“Seattle firefighter/EMTs and paramedics are responding to approximately 103 suspected overdose and related emergency calls per week throughout the City. We immediately provide emergency medical services once personnel arrive on scene to help save the lives of those who overdose. With the new post overdose response unit, we can now expand our impact by connecting or reestablishing patients with services to get them on the right path for addiction treatment,” said Fire Chief Harold Scoggins. 

Since the official launch of the pilot program on July 7, 2023, the Health 99 unit has responded to 68 overdoses and conducted 20 client outreach visits. From the combined overdose responses and follow-up visits, a total of 52 individuals have received services from the team. Seventy-seven percent of clients served by Health 99 have been male and the majority are also experiencing homelessness, in addition to battling addiction. The team averages three to five responses per 10-hour shift.  

The Health 99 unit is equipped with a full set of emergency medical supplies, fentanyl test strips, and Narcan kits for utilization on responses. The unit also carries a variety of specialty supplies to include clothing, food, water and mobile phones for clients. To date, approximately 50 doses of Narcan have been distributed in overdose supply kits to clients of the program and other individuals.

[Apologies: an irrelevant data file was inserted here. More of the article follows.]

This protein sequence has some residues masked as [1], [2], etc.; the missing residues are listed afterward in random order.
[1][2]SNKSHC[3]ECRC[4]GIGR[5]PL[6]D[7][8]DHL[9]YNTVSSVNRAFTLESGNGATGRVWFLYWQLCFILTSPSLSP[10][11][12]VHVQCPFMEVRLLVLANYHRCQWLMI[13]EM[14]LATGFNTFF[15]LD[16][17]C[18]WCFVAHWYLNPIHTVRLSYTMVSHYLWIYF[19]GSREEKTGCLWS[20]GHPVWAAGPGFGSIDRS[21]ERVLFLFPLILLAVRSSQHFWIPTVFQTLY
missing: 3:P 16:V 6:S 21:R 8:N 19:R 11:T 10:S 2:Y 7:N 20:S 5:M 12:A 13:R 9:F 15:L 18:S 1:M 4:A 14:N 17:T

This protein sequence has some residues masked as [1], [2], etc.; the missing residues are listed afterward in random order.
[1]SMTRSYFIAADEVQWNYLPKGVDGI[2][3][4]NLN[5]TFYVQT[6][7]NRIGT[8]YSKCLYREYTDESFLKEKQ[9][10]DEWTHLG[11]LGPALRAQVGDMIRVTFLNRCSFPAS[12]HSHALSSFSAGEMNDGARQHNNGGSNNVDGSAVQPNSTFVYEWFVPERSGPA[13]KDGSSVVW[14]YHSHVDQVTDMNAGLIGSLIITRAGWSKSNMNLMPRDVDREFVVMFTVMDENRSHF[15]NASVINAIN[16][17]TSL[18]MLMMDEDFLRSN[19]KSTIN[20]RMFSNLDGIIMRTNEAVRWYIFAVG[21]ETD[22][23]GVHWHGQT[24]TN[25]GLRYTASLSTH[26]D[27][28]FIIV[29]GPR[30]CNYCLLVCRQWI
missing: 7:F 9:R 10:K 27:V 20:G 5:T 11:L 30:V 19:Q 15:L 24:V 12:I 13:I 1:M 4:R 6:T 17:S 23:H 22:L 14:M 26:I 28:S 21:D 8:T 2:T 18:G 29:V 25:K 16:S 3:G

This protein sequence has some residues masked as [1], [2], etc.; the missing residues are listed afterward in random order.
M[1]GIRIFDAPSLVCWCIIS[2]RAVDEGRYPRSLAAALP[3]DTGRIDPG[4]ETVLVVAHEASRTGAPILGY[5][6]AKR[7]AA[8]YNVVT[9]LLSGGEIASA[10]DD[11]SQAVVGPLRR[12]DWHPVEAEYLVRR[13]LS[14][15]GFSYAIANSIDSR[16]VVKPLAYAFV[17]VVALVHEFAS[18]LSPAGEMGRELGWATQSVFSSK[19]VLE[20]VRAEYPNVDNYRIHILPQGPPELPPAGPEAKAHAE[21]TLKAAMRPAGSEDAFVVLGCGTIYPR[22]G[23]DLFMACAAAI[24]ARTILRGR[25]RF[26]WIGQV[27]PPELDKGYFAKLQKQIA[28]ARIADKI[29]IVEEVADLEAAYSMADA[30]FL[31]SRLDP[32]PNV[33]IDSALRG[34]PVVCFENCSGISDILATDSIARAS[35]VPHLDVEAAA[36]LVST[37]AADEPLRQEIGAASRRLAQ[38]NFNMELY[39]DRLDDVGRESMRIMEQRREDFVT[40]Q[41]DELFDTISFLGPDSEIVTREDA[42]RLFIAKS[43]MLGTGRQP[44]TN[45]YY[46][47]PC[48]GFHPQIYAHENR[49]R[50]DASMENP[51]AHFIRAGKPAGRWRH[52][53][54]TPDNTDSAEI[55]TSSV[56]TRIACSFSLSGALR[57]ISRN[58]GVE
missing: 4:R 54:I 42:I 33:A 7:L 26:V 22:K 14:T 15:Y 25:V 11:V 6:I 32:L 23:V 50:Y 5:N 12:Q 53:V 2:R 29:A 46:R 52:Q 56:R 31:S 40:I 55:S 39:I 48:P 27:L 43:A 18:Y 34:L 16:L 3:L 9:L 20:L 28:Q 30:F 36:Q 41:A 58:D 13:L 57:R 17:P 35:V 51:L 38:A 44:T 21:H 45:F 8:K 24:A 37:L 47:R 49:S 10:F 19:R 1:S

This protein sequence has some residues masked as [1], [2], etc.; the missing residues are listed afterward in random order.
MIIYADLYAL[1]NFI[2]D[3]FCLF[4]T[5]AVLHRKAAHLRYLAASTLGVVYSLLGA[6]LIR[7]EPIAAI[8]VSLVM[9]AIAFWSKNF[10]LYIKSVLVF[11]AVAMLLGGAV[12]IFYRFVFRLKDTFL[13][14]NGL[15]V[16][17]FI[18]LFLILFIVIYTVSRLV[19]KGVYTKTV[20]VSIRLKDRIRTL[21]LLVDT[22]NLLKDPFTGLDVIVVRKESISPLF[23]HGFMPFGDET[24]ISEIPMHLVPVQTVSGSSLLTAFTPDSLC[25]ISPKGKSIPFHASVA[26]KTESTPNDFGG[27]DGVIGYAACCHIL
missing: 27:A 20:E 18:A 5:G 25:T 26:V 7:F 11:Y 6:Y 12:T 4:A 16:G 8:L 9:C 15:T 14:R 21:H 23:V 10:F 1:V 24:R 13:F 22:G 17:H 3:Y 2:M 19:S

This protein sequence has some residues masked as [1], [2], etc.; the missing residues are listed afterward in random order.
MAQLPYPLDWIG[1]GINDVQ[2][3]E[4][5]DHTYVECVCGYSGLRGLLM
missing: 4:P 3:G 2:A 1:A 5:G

“The overlapping opioid, mental health and homelessness crises are huge, and many systems will need to align to make forward progress. We think the fire department is well positioned to be part of a holistic approach, meeting clients wherever they are at in the community,” said Mobile Integrated Health program manager Jon Ehrenfeld.  

“In the emergency room at Harborview, we see firsthand the skyrocketing number of overdoses as the opioid crisis ravages our City. Establishing the post overdose response team is an incredibly important step to bring evidence-based interventions into the field where they can save lives. This team will provide a strong foundation to build on as we continue to reimagine our community’s overdose response, providing people effective and compassionate care at the moment of crisis,” said Emergency and Addiction Medicine Physician Dr. Callan Fockele.  

In July, Mayor Harrell announced a $27 million investment toward innovative facilities and treatment programs to reduce the harmful impacts of fentanyl and other illegal drugs on Seattle communities through a health-first approach, supporting efforts from his Executive Order.  

In addition to the post overdose response unit, the City is taking steps to begin an innovative contingency management program with Plymouth Housing in October and new program plans are advancing for a post-overdose diversion facility, increased mobile opioid medication delivery, and expanded naloxone in the city’s highest overdose locations.    

Seattle Fire Chief Harold Scoggins speaks in front of a Health 99 vehicle.